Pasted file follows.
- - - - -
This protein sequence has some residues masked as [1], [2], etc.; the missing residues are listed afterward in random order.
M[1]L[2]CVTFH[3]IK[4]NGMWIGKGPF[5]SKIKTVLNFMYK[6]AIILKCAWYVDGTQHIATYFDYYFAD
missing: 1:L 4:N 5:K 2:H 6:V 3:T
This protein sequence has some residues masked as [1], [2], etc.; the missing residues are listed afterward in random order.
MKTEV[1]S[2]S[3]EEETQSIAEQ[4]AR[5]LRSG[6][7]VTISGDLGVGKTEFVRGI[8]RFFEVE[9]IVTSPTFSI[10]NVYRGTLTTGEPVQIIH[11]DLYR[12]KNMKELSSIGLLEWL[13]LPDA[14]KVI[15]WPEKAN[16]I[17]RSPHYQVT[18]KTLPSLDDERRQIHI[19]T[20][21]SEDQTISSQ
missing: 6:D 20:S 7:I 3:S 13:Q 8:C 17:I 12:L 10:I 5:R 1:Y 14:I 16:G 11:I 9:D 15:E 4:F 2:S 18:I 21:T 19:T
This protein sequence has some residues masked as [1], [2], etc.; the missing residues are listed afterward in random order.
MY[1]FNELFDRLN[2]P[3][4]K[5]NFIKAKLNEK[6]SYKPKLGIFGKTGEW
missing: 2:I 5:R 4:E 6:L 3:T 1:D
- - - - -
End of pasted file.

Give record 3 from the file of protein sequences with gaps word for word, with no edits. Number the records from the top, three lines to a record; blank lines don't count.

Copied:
This protein sequence has some residues masked as [1], [2], etc.; the missing residues are listed afterward in random order.
MY[1]FNELFDRLN[2]P[3][4]K[5]NFIKAKLNEK[6]SYKPKLGIFGKTGEW
missing: 2:I 5:R 4:E 6:L 3:T 1:D